2017 has come to an end, and it’s time to highlight some of the best movies of the past year. This has actually been a great year for movies, there were a lot of great ones throughout the year. I love every movie on this list, and just because it’s lower down doesn’t mean I didn’t like it. Also, I haven’t seen every single movie this year for various reasons, so there are a few movies that might have ended up on this list but couldn’t. Lastly, this is my personal list, your’s might be different and that’s okay.

Honorable Mentions: (Alphabetical Order)

  1. Coco
  2. John Wick: Chapter 2
  3. The Lego Batman Movie
  4. Logan Lucky
  5. Mudbound
  6. Spider-Man: Homecoming
  7. Split
  8. Thor: Ragnarok
  9. Wonder
  10. Wonder Woman

#10: Wind River

Image via Roger Ebert

This movie flew completely under my radar until I rented it about a week ago in preparation for this list. Taylor Sheridan proves he can direct a film just as well as he can write one. Wind River is an incredibly suspenseful film that pulls you into its setting through a captivating story, well-written characters, and amazing dialogue. Elizabeth Olsen is fantastic, and Jeremy Renner gives the best performance of his career. The two of them have great chemistry, making an interesting dynamic for the movie. Taylor Sheridan balanced story and mystery with characters to make a directorial debut that makes me excited to see what he makes next.

#9: It

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Read my review here! I didn’t think I would love this movie as much as I did. I’m usually not a fan of horror movies, but It had gravitating characters that made it special. All of the kids’ performances are great, they have bright futures ahead of them. Their relationships are what set the movie apart from other horror movies. Bill Skarsgård plays one of the best movie villains of the year in Pennywise. The character could be seen as over the top, but Skarsgård went all the way and created a haunting character. It is one of the most unique horror movies in a long time because of its surprising amount of heart and its terrifying villain.

#8: Get Out

Image via Roger Ebert

Get Out was one of the most surprising movies of the year. No one expected Jordan Peele’s directorial debut to be this creative and socially relevant. It works as an enjoyable horror movie, but when you peel back the layers the entire story is a metaphor for racism in today’s world. Daniel Kaluuya gives one of the best performances of the year, and Allison Williams pulls off a tough job because of what she has to do near the end of the movie.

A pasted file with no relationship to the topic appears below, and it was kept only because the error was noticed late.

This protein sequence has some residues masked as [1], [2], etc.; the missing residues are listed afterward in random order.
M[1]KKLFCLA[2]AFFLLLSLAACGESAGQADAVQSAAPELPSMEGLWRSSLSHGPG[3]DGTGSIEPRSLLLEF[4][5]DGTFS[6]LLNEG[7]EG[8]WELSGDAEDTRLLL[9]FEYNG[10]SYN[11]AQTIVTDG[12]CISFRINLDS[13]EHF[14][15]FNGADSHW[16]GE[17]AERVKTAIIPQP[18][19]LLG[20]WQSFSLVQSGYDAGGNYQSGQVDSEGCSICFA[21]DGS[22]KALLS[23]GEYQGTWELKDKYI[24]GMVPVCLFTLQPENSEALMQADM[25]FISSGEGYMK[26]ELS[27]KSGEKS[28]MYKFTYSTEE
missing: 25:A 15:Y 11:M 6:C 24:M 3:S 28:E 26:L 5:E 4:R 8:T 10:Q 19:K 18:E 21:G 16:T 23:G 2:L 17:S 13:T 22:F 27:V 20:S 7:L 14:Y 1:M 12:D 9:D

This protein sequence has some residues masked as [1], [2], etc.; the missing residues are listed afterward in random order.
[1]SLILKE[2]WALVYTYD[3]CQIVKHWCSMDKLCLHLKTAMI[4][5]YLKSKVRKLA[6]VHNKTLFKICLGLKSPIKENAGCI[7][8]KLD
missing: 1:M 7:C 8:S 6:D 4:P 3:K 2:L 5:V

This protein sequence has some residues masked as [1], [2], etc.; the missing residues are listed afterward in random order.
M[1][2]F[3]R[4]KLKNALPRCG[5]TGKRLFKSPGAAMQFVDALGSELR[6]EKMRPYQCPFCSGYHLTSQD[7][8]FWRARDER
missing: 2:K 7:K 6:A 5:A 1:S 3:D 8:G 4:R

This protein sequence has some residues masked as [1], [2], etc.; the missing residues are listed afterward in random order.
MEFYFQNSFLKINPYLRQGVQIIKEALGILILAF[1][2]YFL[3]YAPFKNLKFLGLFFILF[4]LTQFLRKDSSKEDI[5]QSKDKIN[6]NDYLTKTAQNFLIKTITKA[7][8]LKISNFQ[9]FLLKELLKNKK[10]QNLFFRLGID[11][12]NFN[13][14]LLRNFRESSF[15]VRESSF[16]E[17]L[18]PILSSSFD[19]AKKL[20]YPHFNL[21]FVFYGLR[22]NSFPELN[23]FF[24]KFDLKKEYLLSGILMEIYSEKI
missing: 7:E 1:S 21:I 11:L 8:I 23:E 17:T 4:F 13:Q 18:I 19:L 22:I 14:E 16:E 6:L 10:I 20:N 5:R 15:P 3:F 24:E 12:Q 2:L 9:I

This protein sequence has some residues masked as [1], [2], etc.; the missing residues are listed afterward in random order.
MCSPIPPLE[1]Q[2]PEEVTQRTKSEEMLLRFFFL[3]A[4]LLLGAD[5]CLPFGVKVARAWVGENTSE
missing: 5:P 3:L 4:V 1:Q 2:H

When you find out what is really going on, the reveal is crazy and creepy, and I loved it. Also, if you sit back and think about the movie and look at interviews with the director, you’ll see how genius Jordan Peele is with his parallels between racism and the story, and also callbacks throughout the movie. I can’t wait to see what Peele directs next because this movie is terrifying while giving social commentary.

#7: Dunkirk

Image via LetterboxD

Read my review here! Christopher Nolan is one of the best directors working today, and Dunkirk proves that. Unlike most war movies, Dunkirk is solely based on the experience. Many war films have character-based scenes during the quieter moments, but this movie doesn’t give the characters time to get to know each other because in reality there wouldn’t be time for that.

From the first scene, you are locked into the story and you feel like you’re trapped with them on that beach. Nolan’s directing is masterful, and if you saw it in IMAX you know how well he used the IMAX cameras. The story is told in a very interesting way that enhances the movie and adds another element to it. Dunkirk is a great war movie because it accurately represented the intensity and hopelessness of this one event.

#6: War for the Planet of the Apes

Image via Empire

Every trilogy needs a good finale, and War for the Planet of the Apes delivers on that and does more. Despite the title, this is actually a very character based movie. Caesar is fighting to protect his kind while trying to find peace with the humans, and you see some flaws in his leadership that make him a more compelling character. Andy Serkis deserves an Oscar nomination for his work even with the motion capture because every facial movement on Caesar is Serkis, and he gives a powerful performance.

There are also many themes about the inevitability of humans to destroy themselves through war, they don’t focus on it much, but it was handled very well. This movie is a satisfying conclusion to the Apes franchise and proves that it’s one of the best trilogies of all time.

#5: Star Wars: The Last Jedi

Image via FlickeringMyth

Read my review here! Star Wars: The Last Jedi is one of the best Star Wars movies yet. Rian Johnson took a lot of risks in the story and the vast majority of them land. He took some of the criticisms from The Force Awakens and improved on those in The Last Jedi. They give the characters more development, and they expand on certain elements of the universe as a whole, specifically the Force. Mark Hamill plays a very different version of Luke Skywalker than we’re used to, and it ended up being his best performance of the character. The Last Jedi is the Star Wars movie I didn’t know I wanted and is a great addition to the franchise.

#4. The Big Sick

Image via Pentangle Arts